That time when the news is too distressing to discuss. That time when another mass shooting is not talked about, because it has happened so often that we understand that it is better to go about our day as if nothing has happened than to trivialize the tragedy with our worn-out expressions of grief.

Silence, not chatter, feels right after yet another one of the horrific shootings that have become our new norm.

I was gardening Sunday morning when I overheard my neighbor say to her roommate, “Did you hear about what happened in Orlando? 50 dead.’ ”

And then they drove away to wherever they were headed on that beautiful, windy Sunday last weekend.

I continued to garden for another 20 minutes, thinking to myself that everything that day, so far, was good: All family units were accounted for and relatively happy. There were no fires to put out, so to speak; no deadlines to meet; no looming decisions, and no bad news to cope with.

“Life is good,” as my friend and neighbor Nancy says when her family members are all in their places with bright, shiny faces. She knows that the expression is a cliché and that the clothing company of the same name is a brand giant, but she says it anyway, because when life is good, it’s good to say it.


Because one never knows.

I hoped that I had misheard my new neighbor. Perhaps she was sharing old news. Perhaps this had already happened and I had already read about this tragic event and therefore had already mourned. Perhaps, I thought, obviously grasping at straws, she meant that there were 50 people being held hostage, not dead – as if 50 people being held hostage were something to be grateful for.

I planted the last marigold and then went inside to face my computer.

“Orlando Gunman Attacks Gay Nightclub, Leaving 50 Dead.”

It happened. It’s done. Past tense. Fifty people were dead, and dozens of others were wounded. (The death toll was revised to 49 Monday to exclude the gunman.)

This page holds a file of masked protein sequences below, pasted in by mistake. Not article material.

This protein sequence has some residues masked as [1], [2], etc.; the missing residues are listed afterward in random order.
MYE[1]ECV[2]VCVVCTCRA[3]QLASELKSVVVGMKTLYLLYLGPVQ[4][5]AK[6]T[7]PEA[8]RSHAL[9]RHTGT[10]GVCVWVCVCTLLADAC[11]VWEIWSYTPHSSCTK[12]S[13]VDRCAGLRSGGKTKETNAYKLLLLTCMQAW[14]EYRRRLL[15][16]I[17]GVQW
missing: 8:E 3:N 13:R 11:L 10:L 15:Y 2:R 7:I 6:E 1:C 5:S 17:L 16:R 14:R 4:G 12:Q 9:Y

That club-goers, club employees, police, first responders and ER doctors and nurses all helped save lives during and after the shooting is the good news.



I’m not sure if it’s a mother-bear thing, but my first impulse was to be with my daughter. My daughter, who is home from her first year of college, is usually the first one in our house to report the latest news. The phone attached to her right hand alerts her.

When I asked her if I could walk with her to a class she was taking down the street, she looked at me funny. She hadn’t heard yet, and I was grateful.

Remember when our children couldn’t read and we could pick and choose what we wanted them to know?

On the walk, we talked about nothing, but it felt good to be close to her and to know that she was safe.

When I returned, I walked directly to my husband, who was gardening at the front of the house. He took one look at my face and asked, “What happened?”


I told him. We kept gardening. Silence, at least for that moment, felt right.

It took me a full day to decide what action I would take this time regarding this shooting. My strategy, so far, has been to call my elected officials and say whatever comes out of my mouth. I’ve tried in the past to organize my thoughts, but as soon as I start to speak, I start to cry.

This time I decided to write to my U.S. senators. So, on Monday morning, I sat down at my computer and I wrote a letter to my senators, two of 100 people in the United States who can do something about this mess.

“Go directly to the source,” my mother the reporter always said.


Jolene McGowan lives and works in Portland with her husband, daughter and dog and has no plans to leave, ever. She can be contacted at:

[email protected]

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